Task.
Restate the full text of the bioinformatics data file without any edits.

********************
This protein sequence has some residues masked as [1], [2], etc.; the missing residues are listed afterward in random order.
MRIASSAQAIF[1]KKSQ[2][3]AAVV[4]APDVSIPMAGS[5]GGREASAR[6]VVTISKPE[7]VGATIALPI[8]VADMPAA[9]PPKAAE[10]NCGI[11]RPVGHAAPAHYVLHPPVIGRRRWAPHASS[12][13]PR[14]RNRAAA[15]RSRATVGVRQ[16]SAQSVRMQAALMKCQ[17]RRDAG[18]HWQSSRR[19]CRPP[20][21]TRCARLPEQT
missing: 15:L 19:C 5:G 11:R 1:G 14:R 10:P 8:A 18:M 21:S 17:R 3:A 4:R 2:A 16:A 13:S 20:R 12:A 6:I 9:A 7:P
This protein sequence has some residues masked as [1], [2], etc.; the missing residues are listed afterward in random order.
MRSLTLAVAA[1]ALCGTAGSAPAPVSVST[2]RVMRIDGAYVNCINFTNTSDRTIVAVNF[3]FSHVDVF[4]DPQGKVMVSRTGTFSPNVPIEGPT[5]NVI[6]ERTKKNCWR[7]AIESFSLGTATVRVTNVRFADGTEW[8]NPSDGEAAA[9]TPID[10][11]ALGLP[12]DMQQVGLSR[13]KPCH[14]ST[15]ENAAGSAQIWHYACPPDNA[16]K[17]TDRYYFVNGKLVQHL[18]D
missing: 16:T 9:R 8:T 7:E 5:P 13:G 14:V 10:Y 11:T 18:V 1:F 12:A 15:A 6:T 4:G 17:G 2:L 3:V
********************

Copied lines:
This protein sequence has some residues masked as [1], [2], etc.; the missing residues are listed afterward in random order.
MRIASSAQAIF[1]KKSQ[2][3]AAVV[4]APDVSIPMAGS[5]GGREASAR[6]VVTISKPE[7]VGATIALPI[8]VADMPAA[9]PPKAAE[10]NCGI[11]RPVGHAAPAHYVLHPPVIGRRRWAPHASS[12][13]PR[14]RNRAAA[15]RSRATVGVRQ[16]SAQSVRMQAALMKCQ[17]RRDAG[18]HWQSSRR[19]CRPP[20][21]TRCARLPEQT
missing: 15:L 19:C 5:G 11:R 1:G 14:R 10:P 8:A 18:M 21:S 17:R 3:A 4:R 2:A 16:A 13:S 20:R 12:A 6:I 9:A 7:P
This protein sequence has some residues masked as [1], [2], etc.; the missing residues are listed afterward in random order.
MRSLTLAVAA[1]ALCGTAGSAPAPVSVST[2]RVMRIDGAYVNCINFTNTSDRTIVAVNF[3]FSHVDVF[4]DPQGKVMVSRTGTFSPNVPIEGPT[5]NVI[6]ERTKKNCWR[7]AIESFSLGTATVRVTNVRFADGTEW[8]NPSDGEAAA[9]TPID[10][11]ALGLP[12]DMQQVGLSR[13]KPCH[14]ST[15]ENAAGSAQIWHYACPPDNA[16]K[17]TDRYYFVNGKLVQHL[18]D
missing: 16:T 9:R 8:T 7:E 5:P 13:G 14:V 10:Y 11:T 18:V 1:F 12:A 15:A 6:T 4:G 17:G 2:L 3:V